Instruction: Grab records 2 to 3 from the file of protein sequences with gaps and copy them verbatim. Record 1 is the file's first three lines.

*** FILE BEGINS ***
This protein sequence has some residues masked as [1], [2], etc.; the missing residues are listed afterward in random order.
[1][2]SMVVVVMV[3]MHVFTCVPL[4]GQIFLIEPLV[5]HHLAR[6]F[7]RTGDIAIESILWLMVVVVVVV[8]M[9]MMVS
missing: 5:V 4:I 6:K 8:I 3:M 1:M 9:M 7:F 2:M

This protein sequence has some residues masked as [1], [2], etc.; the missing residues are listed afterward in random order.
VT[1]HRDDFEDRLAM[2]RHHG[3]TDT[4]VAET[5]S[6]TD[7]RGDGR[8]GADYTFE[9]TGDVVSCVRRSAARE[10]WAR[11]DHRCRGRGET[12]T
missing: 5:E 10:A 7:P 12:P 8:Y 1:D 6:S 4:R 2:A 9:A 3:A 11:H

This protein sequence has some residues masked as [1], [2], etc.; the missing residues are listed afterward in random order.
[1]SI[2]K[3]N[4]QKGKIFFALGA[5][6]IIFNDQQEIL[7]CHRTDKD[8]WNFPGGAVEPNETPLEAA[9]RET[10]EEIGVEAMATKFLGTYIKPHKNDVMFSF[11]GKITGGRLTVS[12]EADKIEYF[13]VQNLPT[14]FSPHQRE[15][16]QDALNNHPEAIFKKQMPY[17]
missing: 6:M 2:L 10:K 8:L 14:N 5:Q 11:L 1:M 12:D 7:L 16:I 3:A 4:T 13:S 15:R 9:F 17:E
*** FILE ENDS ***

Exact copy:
This protein sequence has some residues masked as [1], [2], etc.; the missing residues are listed afterward in random order.
VT[1]HRDDFEDRLAM[2]RHHG[3]TDT[4]VAET[5]S[6]TD[7]RGDGR[8]GADYTFE[9]TGDVVSCVRRSAARE[10]WAR[11]DHRCRGRGET[12]T
missing: 5:E 10:A 7:P 12:P 8:Y 1:D 6:S 4:R 2:A 9:A 3:A 11:H

This protein sequence has some residues masked as [1], [2], etc.; the missing residues are listed afterward in random order.
[1]SI[2]K[3]N[4]QKGKIFFALGA[5][6]IIFNDQQEIL[7]CHRTDKD[8]WNFPGGAVEPNETPLEAA[9]RET[10]EEIGVEAMATKFLGTYIKPHKNDVMFSF[11]GKITGGRLTVS[12]EADKIEYF[13]VQNLPT[14]FSPHQRE[15][16]QDALNNHPEAIFKKQMPY[17]
missing: 6:M 2:L 10:K 8:L 14:N 5:Q 11:L 1:M 12:D 7:L 16:I 3:A 4:T 13:S 15:R 9:F 17:E